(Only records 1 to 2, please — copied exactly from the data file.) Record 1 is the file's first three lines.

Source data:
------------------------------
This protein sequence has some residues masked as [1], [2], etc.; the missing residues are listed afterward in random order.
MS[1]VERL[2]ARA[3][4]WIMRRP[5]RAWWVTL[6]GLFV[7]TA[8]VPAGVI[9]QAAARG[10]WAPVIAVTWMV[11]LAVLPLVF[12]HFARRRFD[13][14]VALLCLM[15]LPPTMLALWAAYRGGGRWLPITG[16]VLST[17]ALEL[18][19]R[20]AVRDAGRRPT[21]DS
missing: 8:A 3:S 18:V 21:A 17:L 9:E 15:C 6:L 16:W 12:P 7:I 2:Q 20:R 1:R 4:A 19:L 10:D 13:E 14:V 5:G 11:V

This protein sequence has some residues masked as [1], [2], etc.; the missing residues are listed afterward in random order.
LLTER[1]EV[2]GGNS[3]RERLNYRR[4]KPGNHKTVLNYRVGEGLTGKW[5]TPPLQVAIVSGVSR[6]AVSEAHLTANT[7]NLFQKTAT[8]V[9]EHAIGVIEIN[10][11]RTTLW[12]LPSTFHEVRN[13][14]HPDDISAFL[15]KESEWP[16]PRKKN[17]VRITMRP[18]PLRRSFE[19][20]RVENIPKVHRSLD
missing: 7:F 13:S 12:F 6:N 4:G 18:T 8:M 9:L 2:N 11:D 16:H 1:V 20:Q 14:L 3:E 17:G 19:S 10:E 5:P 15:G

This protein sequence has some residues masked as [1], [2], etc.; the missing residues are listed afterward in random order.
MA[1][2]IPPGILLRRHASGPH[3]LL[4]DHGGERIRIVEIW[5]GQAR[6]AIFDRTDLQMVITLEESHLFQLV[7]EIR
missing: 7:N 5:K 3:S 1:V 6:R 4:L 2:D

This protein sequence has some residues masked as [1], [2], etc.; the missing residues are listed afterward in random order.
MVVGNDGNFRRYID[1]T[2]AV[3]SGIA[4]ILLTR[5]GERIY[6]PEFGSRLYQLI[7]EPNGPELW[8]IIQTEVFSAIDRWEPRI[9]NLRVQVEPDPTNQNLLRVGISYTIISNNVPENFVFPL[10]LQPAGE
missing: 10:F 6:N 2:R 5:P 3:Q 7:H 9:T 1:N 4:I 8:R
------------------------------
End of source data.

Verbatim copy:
This protein sequence has some residues masked as [1], [2], etc.; the missing residues are listed afterward in random order.
MS[1]VERL[2]ARA[3][4]WIMRRP[5]RAWWVTL[6]GLFV[7]TA[8]VPAGVI[9]QAAARG[10]WAPVIAVTWMV[11]LAVLPLVF[12]HFARRRFD[13][14]VALLCLM[15]LPPTMLALWAAYRGGGRWLPITG[16]VLST[17]ALEL[18][19]R[20]AVRDAGRRPT[21]DS
missing: 8:A 3:S 18:V 21:A 17:L 9:E 15:C 6:L 16:W 12:P 7:I 2:Q 20:R 1:R 4:A 19:L 10:D 13:E 14:V 5:G 11:V

This protein sequence has some residues masked as [1], [2], etc.; the missing residues are listed afterward in random order.
LLTER[1]EV[2]GGNS[3]RERLNYRR[4]KPGNHKTVLNYRVGEGLTGKW[5]TPPLQVAIVSGVSR[6]AVSEAHLTANT[7]NLFQKTAT[8]V[9]EHAIGVIEIN[10][11]RTTLW[12]LPSTFHEVRN[13][14]HPDDISAFL[15]KESEWP[16]PRKKN[17]VRITMRP[18]PLRRSFE[19][20]RVENIPKVHRSLD
missing: 7:F 13:S 12:F 6:N 4:G 18:T 8:M 9:L 2:N 11:D 16:H 1:V 20:Q 14:L 3:E 17:G 19:S 10:E 5:P 15:G